The old fashioned English....


The funny titles...



If it wasn't for running around,family,having friends,music, art, work, computers, TVs, and a need for more hours in the day.....I'd read them all ! 
And while I have space I'll continue enjoying them.

Saturday, 18 February 2012

Snowdrops

Driving back from Malmesbury yesterday it was lovely to see copses and woods carpeted in snowdrops. I think they are lovely but because of supersitions they are not always liked. When you see them in woods they can be a sign of an old dwelling ,mainly because they are not native and are thought to have been brought over by Italian monks in the 15th century. This could be why they are often in churchyards and why snowdrops are thought to be unlucky if cut and brought into the house. Although at the same time some people believe they purify the home.

Back at my home I only have a few in my garden, I'm sure I had a lot more but I may have disturbed them last year. Hopefully because my garden gets the cold winds most of them have decided it's not warm enough !Their roots stay alive all year so they can be damaged so It's advisable to move them when they are still in the green. Last year a rare bulb was sold on Ebay for £37 !
One story associated with them is that an angel wanting to give Adam and Eve hope after being sent out of the garden of Eden, turned snowflakes into snowdrops ,a sign that Spring will come.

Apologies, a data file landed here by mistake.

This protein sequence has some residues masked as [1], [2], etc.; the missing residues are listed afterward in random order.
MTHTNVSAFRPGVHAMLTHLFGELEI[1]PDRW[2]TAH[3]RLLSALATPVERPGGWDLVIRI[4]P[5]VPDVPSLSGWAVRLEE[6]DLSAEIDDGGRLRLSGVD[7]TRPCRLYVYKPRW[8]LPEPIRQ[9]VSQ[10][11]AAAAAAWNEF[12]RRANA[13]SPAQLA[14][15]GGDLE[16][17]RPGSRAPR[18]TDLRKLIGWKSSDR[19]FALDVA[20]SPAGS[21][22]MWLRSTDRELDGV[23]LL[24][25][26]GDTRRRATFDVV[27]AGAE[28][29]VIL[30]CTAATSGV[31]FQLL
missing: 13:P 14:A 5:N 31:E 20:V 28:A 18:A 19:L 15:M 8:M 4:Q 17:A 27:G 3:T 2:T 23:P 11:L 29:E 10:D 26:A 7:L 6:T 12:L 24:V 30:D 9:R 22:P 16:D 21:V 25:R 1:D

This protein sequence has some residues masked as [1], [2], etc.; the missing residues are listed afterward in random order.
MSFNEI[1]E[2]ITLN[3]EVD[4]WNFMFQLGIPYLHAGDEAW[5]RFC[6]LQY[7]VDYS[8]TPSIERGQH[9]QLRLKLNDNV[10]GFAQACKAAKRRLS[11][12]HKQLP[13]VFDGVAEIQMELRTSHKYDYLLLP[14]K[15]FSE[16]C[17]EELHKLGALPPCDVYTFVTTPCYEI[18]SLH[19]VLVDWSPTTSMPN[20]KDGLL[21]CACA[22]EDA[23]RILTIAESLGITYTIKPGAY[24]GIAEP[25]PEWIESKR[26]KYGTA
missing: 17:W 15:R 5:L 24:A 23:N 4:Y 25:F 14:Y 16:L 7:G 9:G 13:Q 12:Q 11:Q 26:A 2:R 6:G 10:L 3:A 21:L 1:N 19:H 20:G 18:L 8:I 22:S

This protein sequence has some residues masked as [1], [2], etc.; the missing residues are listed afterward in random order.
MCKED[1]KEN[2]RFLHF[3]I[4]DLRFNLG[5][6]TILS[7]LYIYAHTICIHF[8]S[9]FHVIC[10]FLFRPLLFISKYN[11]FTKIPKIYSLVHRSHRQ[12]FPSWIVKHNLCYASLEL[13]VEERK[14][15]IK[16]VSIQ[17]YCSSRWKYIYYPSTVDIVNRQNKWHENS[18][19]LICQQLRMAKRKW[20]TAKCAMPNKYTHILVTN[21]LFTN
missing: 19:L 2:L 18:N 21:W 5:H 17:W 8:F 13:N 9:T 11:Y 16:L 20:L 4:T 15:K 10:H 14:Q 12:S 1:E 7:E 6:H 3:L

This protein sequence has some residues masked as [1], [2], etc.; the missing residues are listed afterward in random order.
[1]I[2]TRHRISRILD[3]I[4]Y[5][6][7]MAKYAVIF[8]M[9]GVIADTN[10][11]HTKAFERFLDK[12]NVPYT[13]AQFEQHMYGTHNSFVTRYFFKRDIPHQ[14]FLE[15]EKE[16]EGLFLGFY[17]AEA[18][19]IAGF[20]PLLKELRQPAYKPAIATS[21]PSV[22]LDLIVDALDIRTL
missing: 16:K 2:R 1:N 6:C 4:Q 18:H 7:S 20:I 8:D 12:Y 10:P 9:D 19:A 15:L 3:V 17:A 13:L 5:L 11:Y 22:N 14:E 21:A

Their latin name Galanthus means 'milk flower' but they are also known as dewdrops, death flower, drooping bells, Mary's tapers, Candlemass bells , Eves tears, snow piercers and my favourite 'the fair maid of February.'
Linking with Candlemass and my middle name, is the 2nd February St Brigid;s day, the gaelic goddess of poetry, healing and smithcrafts,.The lighting of candles representing the coming of the sun. In the southern hemisphere modern pagans celebrate it on the 1st August,my Birthday.The following link tells you how to make St Brigids cross. http://www.irelandseye.com/irish/people/saints/brigid_cross.shtm
Sudeley Castle
Wisley is the home of more than 350 species and cultivars-The National collection of Galanthus.(milk Flower ) . Locally as well as in the wild they can be seen at Painswick Rococco gardens and Colesbourne. At the moment there is a video on the Painswick site but it is very wobbly and might make you feel a bit odd ! If you'd like to buy snowdrops in the green, here are a few links for you...I haven't bought any from these sites but I'm sure they will be fine.
http://www.naturescape.co.uk/acatalog/Spring_Bulbs.html?gclid=CMzFlJHBp64CFQQKfAodFB_Y_A#a472

http://lockerz.com/s/187325193 Photo by Quinny

http://www.judyssnowdrops.co.uk/

Monday, 13 February 2012

Gloucestershire Giants and serpents

Deerhurst carved animal head
Photo by David Ross